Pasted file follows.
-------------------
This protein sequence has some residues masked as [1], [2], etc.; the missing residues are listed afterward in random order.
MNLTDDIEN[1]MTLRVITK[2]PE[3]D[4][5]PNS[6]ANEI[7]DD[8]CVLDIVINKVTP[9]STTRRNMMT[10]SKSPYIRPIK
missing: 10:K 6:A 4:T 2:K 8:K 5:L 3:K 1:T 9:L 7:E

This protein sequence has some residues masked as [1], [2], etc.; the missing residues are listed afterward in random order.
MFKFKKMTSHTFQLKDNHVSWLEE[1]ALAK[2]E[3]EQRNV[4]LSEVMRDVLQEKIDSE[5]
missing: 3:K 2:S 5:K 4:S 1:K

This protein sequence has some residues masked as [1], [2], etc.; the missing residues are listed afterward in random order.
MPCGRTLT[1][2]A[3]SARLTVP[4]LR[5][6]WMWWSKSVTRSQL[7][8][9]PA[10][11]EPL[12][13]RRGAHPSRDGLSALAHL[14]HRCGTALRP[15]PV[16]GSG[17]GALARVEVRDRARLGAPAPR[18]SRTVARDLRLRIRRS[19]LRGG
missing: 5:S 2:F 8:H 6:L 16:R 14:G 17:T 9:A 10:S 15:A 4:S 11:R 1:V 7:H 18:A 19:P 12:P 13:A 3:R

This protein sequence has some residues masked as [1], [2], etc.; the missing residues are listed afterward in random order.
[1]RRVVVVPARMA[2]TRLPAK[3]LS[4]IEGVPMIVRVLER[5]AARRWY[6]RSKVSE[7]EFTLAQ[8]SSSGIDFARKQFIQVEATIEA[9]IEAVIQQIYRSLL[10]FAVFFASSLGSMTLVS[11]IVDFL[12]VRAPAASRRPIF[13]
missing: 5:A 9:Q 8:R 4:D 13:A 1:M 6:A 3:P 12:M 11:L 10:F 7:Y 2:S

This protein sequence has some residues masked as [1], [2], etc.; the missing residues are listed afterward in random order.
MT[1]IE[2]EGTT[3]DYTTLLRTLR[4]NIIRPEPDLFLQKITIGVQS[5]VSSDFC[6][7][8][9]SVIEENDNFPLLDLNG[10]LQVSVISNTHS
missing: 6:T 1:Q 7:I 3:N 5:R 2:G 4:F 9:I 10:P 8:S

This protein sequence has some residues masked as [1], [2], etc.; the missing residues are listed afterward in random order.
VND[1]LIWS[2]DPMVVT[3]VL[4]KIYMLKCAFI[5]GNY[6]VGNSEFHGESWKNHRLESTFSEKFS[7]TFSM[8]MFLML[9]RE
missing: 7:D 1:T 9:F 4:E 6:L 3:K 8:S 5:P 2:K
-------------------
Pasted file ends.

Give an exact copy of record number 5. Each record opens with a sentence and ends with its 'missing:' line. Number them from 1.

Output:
This protein sequence has some residues masked as [1], [2], etc.; the missing residues are listed afterward in random order.
MT[1]IE[2]EGTT[3]DYTTLLRTLR[4]NIIRPEPDLFLQKITIGVQS[5]VSSDFC[6][7][8][9]SVIEENDNFPLLDLNG[10]LQVSVISNTHS
missing: 6:T 1:Q 7:I 3:N 5:R 2:G 4:F 9:I 10:P 8:S